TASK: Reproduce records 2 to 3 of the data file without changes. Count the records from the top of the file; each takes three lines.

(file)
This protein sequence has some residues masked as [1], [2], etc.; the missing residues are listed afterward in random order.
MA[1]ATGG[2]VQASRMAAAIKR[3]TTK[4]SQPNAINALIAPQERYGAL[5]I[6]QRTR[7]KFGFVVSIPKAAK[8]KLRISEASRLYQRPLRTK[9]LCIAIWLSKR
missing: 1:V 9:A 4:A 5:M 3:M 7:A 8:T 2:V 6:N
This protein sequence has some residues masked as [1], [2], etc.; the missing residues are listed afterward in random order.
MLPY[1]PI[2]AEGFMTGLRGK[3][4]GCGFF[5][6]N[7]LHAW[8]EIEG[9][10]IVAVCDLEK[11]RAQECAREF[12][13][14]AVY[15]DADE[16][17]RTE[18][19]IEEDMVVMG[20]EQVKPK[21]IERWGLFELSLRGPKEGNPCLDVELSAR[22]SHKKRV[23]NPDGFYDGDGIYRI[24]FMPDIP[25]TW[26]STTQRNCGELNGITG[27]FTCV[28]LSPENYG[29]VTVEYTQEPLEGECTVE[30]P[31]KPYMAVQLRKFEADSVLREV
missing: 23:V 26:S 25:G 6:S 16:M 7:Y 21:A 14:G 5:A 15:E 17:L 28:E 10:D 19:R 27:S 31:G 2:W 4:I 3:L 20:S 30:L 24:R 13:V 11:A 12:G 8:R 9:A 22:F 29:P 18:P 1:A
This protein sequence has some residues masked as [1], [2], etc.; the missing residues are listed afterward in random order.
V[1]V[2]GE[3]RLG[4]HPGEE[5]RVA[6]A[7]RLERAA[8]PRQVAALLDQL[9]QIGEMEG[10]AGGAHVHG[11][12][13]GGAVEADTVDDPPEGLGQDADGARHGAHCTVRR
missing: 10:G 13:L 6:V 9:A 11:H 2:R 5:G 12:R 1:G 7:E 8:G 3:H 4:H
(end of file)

This protein sequence has some residues masked as [1], [2], etc.; the missing residues are listed afterward in random order.
MLPY[1]PI[2]AEGFMTGLRGK[3][4]GCGFF[5][6]N[7]LHAW[8]EIEG[9][10]IVAVCDLEK[11]RAQECAREF[12][13][14]AVY[15]DADE[16][17]RTE[18][19]IEEDMVVMG[20]EQVKPK[21]IERWGLFELSLRGPKEGNPCLDVELSAR[22]SHKKRV[23]NPDGFYDGDGIYRI[24]FMPDIP[25]TW[26]STTQRNCGELNGITG[27]FTCV[28]LSPENYG[29]VTVEYTQEPLEGECTVE[30]P[31]KPYMAVQLRKFEADSVLREV
missing: 23:V 26:S 25:G 6:S 16:M 7:Y 21:A 14:G 5:A 15:E 17:L 28:E 10:D 19:R 27:S 31:G 2:W 4:I 3:L 20:S 30:L 24:R 13:V 11:A 12:G 8:R 9:A 22:F 29:P 18:P 1:A
This protein sequence has some residues masked as [1], [2], etc.; the missing residues are listed afterward in random order.
V[1]V[2]GE[3]RLG[4]HPGEE[5]RVA[6]A[7]RLERAA[8]PRQVAALLDQL[9]QIGEMEG[10]AGGAHVHG[11][12][13]GGAVEADTVDDPPEGLGQDADGARHGAHCTVRR
missing: 10:G 13:L 6:V 9:A 11:H 2:R 5:G 12:R 1:G 7:E 8:G 3:H 4:H